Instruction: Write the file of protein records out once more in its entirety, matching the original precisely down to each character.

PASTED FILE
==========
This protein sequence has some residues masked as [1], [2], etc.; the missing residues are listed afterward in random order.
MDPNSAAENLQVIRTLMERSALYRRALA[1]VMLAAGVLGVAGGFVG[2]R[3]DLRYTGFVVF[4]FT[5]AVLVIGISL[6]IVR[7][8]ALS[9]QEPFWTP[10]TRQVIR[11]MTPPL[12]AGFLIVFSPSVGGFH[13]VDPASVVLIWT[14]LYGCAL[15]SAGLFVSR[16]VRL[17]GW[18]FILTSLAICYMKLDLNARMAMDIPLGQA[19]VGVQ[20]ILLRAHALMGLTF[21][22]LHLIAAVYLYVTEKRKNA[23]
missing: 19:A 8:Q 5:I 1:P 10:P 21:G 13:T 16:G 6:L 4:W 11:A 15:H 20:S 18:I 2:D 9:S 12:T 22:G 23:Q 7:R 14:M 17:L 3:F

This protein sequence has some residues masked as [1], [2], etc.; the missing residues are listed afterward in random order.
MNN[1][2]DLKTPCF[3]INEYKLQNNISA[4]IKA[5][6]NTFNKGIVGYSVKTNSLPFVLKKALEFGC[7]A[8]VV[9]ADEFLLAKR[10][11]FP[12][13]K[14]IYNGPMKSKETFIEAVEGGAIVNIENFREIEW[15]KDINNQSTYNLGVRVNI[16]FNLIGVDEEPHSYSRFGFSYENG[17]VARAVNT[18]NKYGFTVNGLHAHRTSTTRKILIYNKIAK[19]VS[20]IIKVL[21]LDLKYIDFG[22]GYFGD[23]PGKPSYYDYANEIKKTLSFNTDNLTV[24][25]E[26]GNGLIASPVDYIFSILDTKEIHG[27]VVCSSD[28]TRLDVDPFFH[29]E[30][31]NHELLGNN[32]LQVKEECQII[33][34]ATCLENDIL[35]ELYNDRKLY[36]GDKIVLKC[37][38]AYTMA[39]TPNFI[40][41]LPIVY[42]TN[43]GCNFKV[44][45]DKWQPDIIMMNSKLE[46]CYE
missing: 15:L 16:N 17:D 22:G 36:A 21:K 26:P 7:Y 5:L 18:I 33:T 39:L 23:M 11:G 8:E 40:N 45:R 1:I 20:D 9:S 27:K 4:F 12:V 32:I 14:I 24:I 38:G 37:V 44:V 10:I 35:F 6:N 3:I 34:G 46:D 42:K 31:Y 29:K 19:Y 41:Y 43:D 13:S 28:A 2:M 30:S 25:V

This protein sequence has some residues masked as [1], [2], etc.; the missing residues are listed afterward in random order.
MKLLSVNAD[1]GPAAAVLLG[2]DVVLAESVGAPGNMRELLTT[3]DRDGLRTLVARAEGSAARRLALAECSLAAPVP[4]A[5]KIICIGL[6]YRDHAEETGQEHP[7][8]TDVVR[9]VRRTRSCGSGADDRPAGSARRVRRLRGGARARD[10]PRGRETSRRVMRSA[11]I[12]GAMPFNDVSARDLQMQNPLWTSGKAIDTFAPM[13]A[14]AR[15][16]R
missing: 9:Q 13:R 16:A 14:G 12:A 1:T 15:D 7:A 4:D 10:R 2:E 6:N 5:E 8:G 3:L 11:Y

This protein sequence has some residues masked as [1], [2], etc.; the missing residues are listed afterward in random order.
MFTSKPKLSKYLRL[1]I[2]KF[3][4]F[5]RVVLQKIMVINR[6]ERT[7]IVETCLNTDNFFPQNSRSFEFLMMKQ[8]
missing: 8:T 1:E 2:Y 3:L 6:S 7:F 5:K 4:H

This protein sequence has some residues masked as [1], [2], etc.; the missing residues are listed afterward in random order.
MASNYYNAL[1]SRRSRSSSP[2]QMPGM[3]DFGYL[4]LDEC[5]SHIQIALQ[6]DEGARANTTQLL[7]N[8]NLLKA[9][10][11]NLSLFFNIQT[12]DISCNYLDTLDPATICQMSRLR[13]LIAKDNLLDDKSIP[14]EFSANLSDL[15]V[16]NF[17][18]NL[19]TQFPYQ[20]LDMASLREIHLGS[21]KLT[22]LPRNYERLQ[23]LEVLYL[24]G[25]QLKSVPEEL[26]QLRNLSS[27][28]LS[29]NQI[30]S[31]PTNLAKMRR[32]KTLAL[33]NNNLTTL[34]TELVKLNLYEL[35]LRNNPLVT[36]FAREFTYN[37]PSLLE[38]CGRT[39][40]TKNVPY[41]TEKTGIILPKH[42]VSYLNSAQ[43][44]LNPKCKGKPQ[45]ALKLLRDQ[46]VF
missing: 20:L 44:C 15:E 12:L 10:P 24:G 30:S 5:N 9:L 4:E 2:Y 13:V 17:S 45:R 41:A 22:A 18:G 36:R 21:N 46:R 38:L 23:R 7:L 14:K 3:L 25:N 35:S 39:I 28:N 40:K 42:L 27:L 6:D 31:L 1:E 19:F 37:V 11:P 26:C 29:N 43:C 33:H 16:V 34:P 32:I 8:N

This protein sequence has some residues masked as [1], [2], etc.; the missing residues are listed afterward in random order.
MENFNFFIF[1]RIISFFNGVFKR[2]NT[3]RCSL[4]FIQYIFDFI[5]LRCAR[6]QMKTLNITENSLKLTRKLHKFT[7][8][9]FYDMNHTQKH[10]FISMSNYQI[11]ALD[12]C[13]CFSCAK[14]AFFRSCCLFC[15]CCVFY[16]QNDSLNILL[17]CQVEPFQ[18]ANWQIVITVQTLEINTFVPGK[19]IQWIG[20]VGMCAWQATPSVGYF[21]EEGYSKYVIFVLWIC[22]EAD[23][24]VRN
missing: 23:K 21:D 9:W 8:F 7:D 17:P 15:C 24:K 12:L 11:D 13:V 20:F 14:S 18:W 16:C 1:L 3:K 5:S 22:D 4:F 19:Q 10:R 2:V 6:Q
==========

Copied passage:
This protein sequence has some residues masked as [1], [2], etc.; the missing residues are listed afterward in random order.
MDPNSAAENLQVIRTLMERSALYRRALA[1]VMLAAGVLGVAGGFVG[2]R[3]DLRYTGFVVF[4]FT[5]AVLVIGISL[6]IVR[7][8]ALS[9]QEPFWTP[10]TRQVIR[11]MTPPL[12]AGFLIVFSPSVGGFH[13]VDPASVVLIWT[14]LYGCAL[15]SAGLFVSR[16]VRL[17]GW[18]FILTSLAICYMKLDLNARMAMDIPLGQA[19]VGVQ[20]ILLRAHALMGLTF[21][22]LHLIAAVYLYVTEKRKNA[23]
missing: 19:A 8:Q 5:I 1:P 10:P 21:G 13:T 16:G 6:L 4:W 11:A 15:H 20:S 18:I 2:D 9:S 12:T 22:G 23:Q 7:R 14:M 17:L 3:F

This protein sequence has some residues masked as [1], [2], etc.; the missing residues are listed afterward in random order.
MNN[1][2]DLKTPCF[3]INEYKLQNNISA[4]IKA[5][6]NTFNKGIVGYSVKTNSLPFVLKKALEFGC[7]A[8]VV[9]ADEFLLAKR[10][11]FP[12][13]K[14]IYNGPMKSKETFIEAVEGGAIVNIENFREIEW[15]KDINNQSTYNLGVRVNI[16]FNLIGVDEEPHSYSRFGFSYENG[17]VARAVNT[18]NKYGFTVNGLHAHRTSTTRKILIYNKIAK[19]VS[20]IIKVL[21]LDLKYIDFG[22]GYFGD[23]PGKPSYYDYANEIKKTLSFNTDNLTV[24][25]E[26]GNGLIASPVDYIFSILDTKEIHG[27]VVCSSD[28]TRLDVDPFFH[29]E[30][31]NHELLGNN[32]LQVKEECQII[33][34]ATCLENDIL[35]ELYNDRKLY[36]GDKIVLKC[37][38]AYTMA[39]TPNFI[40][41]LPIVY[42]TN[43]GCNFKV[44][45]DKWQPDIIMMNSKLE[46]CYE
missing: 15:L 16:N 17:D 22:G 36:A 21:K 26:P 7:Y 5:L 18:I 33:T 39:L 23:M 11:G 8:E 40:N 45:R 1:I 20:D 9:S 27:K 4:F 12:V 32:I 14:I 24:I 38:G 37:V 44:V 10:I 35:F 6:N 3:I 34:G 46:D 42:K 31:Y 29:K 19:Y 41:Y 43:D 13:S 28:A 2:M 30:S 25:V

This protein sequence has some residues masked as [1], [2], etc.; the missing residues are listed afterward in random order.
MKLLSVNAD[1]GPAAAVLLG[2]DVVLAESVGAPGNMRELLTT[3]DRDGLRTLVARAEGSAARRLALAECSLAAPVP[4]A[5]KIICIGL[6]YRDHAEETGQEHP[7][8]TDVVR[9]VRRTRSCGSGADDRPAGSARRVRRLRGGARARD[10]PRGRETSRRVMRSA[11]I[12]GAMPFNDVSARDLQMQNPLWTSGKAIDTFAPM[13]A[14]AR[15][16]R
missing: 9:Q 13:R 16:A 14:G 12:A 1:T 15:D 7:A 4:D 10:R 2:E 6:N 5:E 8:G 3:L 11:Y

This protein sequence has some residues masked as [1], [2], etc.; the missing residues are listed afterward in random order.
MFTSKPKLSKYLRL[1]I[2]KF[3][4]F[5]RVVLQKIMVINR[6]ERT[7]IVETCLNTDNFFPQNSRSFEFLMMKQ[8]
missing: 8:T 1:E 2:Y 3:L 6:S 7:F 5:K 4:H

This protein sequence has some residues masked as [1], [2], etc.; the missing residues are listed afterward in random order.
MASNYYNAL[1]SRRSRSSSP[2]QMPGM[3]DFGYL[4]LDEC[5]SHIQIALQ[6]DEGARANTTQLL[7]N[8]NLLKA[9][10][11]NLSLFFNIQT[12]DISCNYLDTLDPATICQMSRLR[13]LIAKDNLLDDKSIP[14]EFSANLSDL[15]V[16]NF[17][18]NL[19]TQFPYQ[20]LDMASLREIHLGS[21]KLT[22]LPRNYERLQ[23]LEVLYL[24]G[25]QLKSVPEEL[26]QLRNLSS[27][28]LS[29]NQI[30]S[31]PTNLAKMRR[32]KTLAL[33]NNNLTTL[34]TELVKLNLYEL[35]LRNNPLVT[36]FAREFTYN[37]PSLLE[38]CGRT[39][40]TKNVPY[41]TEKTGIILPKH[42]VSYLNSAQ[43][44]LNPKCKGKPQ[45]ALKLLRDQ[46]VF
missing: 20:L 44:C 15:E 12:L 10:P 24:G 30:S 5:N 9:L 4:E 2:Y 13:V 17:S 45:R 41:A 22:A 18:G 36:R 21:N 46:R 38:L 23:R 7:L 14:K 3:L 25:N 35:S 39:I 28:N 40:K 42:L 27:L 6:D 31:L 1:E 19:F 37:V 11:P 26:C 29:N 43:C 33:H 16:V 34:P 32:I 8:N

This protein sequence has some residues masked as [1], [2], etc.; the missing residues are listed afterward in random order.
MENFNFFIF[1]RIISFFNGVFKR[2]NT[3]RCSL[4]FIQYIFDFI[5]LRCAR[6]QMKTLNITENSLKLTRKLHKFT[7][8][9]FYDMNHTQKH[10]FISMSNYQI[11]ALD[12]C[13]CFSCAK[14]AFFRSCCLFC[15]CCVFY[16]QNDSLNILL[17]CQVEPFQ[18]ANWQIVITVQTLEINTFVPGK[19]IQWIG[20]VGMCAWQATPSVGYF[21]EEGYSKYVIFVLWIC[22]EAD[23][24]VRN
missing: 23:K 21:D 9:W 8:F 7:D 17:P 15:C 24:K 12:L 11:D 13:V 20:F 14:S 18:W 16:C 1:L 3:K 5:S 22:D 4:F 19:Q 10:R 2:V 6:Q